The African Mission School linked to the greater colonization mission effort of the Episcopal Church. This effort highlighted a climate theory of race. White missionaries, leaders of the movement believed, were unable to labor in the hot, humid environments of Africa. They bolstered such belief with evidence that many White missionaries died from disease when sent to Africa. When many Black persons, as missionaries and colonists, also died from disease in Africa, the Episcopal leaders did not relent in their racist beliefs. “The constitution of the white man cannot endure long in that country,” explained the executive committee of the African Mission School.5
Trained Black missionaries were to open the way for an exodus of freed Blacks out of the United States. In a speech honoring the formation of the African Mission School Society, former Columbia University trustee and vice president of the society Jonathan Wainwright said, “You know, better than I can declare to you, that civilization without christianity is valueless–nay, you know that the former cannot subsist without the latter. To be civilized, a country must have religion, and this religion must be christianity. Now where is Africa, dark, degraded, ignorant Africa; where is it to obtain this blessed gift? How shall they hear without a preacher, and how shall they preach except they be sent, and how shall they be sent except by our exertions?” In this speech in Wheaton’s Christ Church, Wainwright made apparent the link between the African Mission School and the removal of Blacks from the United States: “The colonizing of Africa is our only hope. It is the only means by which a drain is to be made to carry off our surplus coloured population.”6
As the rector of the African Mission School, Wheaton was required to “visit the School once a week” and “to enquire into the literary progress, and the religious character and conversation of the pupils.”7 Six Black men attended the school and three would graduate in 1830. Though the graduates failed to meet the standards of the Domestic and Foreign Missionary Committee of the Episcopal Church, they traveled to Africa nonetheless. One, William Johnson, died after no more than two weeks in Liberia from “acclimating fever.”8 After the class of 1830, the African Mission School in Hartford soon closed. Bishop Brownell, however, continued to encourage and advise Episcopalians to develop African mission schools in other places.9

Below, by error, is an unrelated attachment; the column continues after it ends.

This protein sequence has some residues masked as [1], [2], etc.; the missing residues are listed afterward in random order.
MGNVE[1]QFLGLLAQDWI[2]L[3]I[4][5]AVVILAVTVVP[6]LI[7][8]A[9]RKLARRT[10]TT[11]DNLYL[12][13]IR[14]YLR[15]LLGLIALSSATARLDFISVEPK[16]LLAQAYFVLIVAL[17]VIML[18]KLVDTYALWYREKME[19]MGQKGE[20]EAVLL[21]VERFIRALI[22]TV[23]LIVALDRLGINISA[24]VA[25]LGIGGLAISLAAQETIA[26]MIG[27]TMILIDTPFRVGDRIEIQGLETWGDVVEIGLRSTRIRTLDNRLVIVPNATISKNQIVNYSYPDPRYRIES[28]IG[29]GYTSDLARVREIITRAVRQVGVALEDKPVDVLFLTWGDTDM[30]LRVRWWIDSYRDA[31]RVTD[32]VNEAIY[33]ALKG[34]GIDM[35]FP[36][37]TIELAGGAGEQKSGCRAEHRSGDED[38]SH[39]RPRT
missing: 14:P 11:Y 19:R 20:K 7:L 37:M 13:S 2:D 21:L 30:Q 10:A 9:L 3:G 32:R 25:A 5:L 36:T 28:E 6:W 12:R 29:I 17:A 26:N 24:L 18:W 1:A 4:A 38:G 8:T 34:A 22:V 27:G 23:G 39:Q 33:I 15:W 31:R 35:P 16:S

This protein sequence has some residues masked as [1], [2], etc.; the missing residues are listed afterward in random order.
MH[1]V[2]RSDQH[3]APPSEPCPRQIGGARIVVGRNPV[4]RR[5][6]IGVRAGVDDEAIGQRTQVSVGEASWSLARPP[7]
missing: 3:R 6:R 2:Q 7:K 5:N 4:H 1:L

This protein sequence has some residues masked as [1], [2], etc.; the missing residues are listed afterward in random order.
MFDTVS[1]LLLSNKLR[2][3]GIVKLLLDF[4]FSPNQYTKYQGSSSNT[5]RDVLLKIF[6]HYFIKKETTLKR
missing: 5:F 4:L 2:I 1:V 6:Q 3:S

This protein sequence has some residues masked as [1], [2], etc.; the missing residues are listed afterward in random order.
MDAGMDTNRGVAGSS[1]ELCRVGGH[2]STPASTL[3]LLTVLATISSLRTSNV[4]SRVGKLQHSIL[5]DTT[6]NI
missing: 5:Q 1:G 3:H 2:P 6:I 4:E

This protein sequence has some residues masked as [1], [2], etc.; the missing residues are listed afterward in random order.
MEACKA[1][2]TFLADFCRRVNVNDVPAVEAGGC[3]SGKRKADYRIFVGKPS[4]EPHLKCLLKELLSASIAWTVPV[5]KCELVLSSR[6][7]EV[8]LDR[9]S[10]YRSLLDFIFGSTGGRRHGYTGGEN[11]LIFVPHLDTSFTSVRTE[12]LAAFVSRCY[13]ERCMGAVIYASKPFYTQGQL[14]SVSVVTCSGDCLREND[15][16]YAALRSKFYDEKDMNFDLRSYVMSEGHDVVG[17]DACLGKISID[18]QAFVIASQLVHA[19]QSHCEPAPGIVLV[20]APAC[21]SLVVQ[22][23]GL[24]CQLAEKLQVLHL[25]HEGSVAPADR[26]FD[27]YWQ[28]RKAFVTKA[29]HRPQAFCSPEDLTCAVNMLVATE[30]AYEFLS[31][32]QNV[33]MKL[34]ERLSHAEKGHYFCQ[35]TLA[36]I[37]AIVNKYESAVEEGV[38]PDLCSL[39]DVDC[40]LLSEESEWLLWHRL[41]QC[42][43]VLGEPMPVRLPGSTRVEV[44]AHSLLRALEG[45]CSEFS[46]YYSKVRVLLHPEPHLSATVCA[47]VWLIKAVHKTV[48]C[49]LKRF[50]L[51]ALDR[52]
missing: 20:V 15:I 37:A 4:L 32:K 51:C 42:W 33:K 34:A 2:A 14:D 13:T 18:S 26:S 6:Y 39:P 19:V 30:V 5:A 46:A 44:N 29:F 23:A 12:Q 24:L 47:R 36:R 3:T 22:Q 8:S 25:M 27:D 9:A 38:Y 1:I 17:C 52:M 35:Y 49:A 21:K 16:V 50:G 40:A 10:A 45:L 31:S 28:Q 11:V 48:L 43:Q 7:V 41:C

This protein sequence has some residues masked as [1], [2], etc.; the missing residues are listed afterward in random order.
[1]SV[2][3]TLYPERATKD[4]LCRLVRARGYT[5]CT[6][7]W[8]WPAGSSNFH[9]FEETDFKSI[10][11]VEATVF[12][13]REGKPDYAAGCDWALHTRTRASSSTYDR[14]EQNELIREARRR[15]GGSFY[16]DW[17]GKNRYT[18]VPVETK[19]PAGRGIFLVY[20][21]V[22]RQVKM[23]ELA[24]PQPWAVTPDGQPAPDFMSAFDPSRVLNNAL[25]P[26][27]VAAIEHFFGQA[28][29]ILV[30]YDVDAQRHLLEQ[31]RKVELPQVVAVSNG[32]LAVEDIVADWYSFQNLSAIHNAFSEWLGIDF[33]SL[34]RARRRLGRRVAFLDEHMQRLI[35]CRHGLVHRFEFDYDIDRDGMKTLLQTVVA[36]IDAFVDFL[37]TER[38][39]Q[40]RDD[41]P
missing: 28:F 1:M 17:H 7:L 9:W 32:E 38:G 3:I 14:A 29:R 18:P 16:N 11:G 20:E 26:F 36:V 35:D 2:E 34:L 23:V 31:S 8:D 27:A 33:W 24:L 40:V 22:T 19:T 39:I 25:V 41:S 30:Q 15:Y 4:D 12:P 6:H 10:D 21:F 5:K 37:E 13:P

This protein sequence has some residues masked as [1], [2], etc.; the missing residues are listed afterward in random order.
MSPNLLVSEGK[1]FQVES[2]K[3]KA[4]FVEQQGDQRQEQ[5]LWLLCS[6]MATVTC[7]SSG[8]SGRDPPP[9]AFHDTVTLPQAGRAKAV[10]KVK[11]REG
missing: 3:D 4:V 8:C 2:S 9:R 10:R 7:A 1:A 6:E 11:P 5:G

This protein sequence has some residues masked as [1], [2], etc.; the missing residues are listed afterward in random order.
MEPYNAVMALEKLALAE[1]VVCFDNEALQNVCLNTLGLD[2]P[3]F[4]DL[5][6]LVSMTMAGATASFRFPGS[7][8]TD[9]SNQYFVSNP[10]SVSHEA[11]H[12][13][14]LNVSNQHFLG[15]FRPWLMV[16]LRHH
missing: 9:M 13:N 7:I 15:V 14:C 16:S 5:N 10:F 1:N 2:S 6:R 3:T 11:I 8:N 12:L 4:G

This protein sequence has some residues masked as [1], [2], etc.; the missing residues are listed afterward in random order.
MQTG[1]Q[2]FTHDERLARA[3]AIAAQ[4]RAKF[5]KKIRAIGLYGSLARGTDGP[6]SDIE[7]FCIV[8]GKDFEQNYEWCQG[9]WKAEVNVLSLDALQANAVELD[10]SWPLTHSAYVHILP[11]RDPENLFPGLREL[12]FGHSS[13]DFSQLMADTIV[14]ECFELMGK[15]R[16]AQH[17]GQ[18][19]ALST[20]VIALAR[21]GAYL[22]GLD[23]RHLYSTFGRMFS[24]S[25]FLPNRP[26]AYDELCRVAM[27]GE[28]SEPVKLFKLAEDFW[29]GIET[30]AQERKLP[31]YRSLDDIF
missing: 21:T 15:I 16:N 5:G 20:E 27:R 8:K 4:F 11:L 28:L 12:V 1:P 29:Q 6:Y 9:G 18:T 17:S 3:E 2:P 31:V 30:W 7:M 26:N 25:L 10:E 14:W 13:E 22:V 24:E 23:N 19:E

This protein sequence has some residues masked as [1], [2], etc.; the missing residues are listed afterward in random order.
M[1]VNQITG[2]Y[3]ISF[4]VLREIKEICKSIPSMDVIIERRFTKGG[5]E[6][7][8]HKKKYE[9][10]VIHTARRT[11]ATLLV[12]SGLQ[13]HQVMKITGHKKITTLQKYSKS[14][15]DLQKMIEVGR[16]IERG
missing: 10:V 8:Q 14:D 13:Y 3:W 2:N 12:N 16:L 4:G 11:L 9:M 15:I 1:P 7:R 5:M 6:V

After his presidency at Washington College, Nathaniel Wheaton moved to New Orleans, Louisiana, to serve as rector of Christ Church. The 1840 census lists one enslaved Black man residing in Wheaton’s residence. The most likely explanation is that Wheaton owned this individual either directly or through the church that he now headed. Research is ongoing to more fully understand the enslavement. When Wheaton returned to Trinity College in the 1850s, he continued as an ardent colonizationist—listed as a lifetime member of the American Colonization Society in 1853.10 Wheaton died in 1862. He is buried in Northville Cemetery in New Milford, CT.
Links to Cited Resources
Proceedings of the Board of Missions of the Domestic and Foreign Missionary Society of the Protestant Episcopal Church in the United States of America at their First Annual Meeting (New-York: Protestant Episcopal Press, 1836).